The chapters included in the book are the lectures presented at a conference held at the Haifa University entitled: The Holocaust, its traumatic and intergenerational effects in comparison to other persecutions, and its presentation in the arts.
In the first chapter Ely Barent and Hila Hever examine the effects on 3rd generation of Holocaust Survivors, traveling to Auschwitz and other camps on a wide range of variables, including the subjects emotional well-benign and their relations with their mother (second generation of Holocaust survivors).
Carol Kidron's chapter (the second), explains how anthropology and sociology approach the problem. They start from the institutions and their brokers who submit the reality to the subjects. The chapter concludes by demonstrating that reactions to victimization are not universal but culture dependent.
In the third chapter, Barbara Preitler reports about Hemayat, an Austrian institution that helps the refugees in Austria.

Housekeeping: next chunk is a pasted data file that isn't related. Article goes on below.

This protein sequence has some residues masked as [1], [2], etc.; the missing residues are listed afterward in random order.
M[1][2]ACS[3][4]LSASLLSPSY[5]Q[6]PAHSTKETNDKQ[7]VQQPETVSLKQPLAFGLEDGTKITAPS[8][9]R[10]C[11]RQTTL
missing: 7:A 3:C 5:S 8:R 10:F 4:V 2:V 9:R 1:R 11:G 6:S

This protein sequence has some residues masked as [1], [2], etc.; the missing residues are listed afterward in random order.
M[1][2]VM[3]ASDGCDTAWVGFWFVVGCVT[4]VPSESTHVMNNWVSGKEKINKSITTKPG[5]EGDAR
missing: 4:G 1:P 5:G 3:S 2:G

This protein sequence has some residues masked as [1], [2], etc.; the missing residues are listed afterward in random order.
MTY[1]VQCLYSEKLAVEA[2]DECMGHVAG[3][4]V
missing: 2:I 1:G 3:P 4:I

In the fourth chapter, Wolfgang Frindte delineates over-time changing representations of the Holocaust in general and in German films. These changes reflect differing attitudes towards the survivors. At the same time the relations are reciprocal: Films and society's attitudes affect each other.
In chapter five, the composer Arie Shapira, maintaining that after Auschwitz a new era starts, and he expresses his view in his composition (a disc with the composition is attached to the book).
The attachment contains Gideon Greifs chapter, his thoughts about his encounter with children of Sonderkommando men.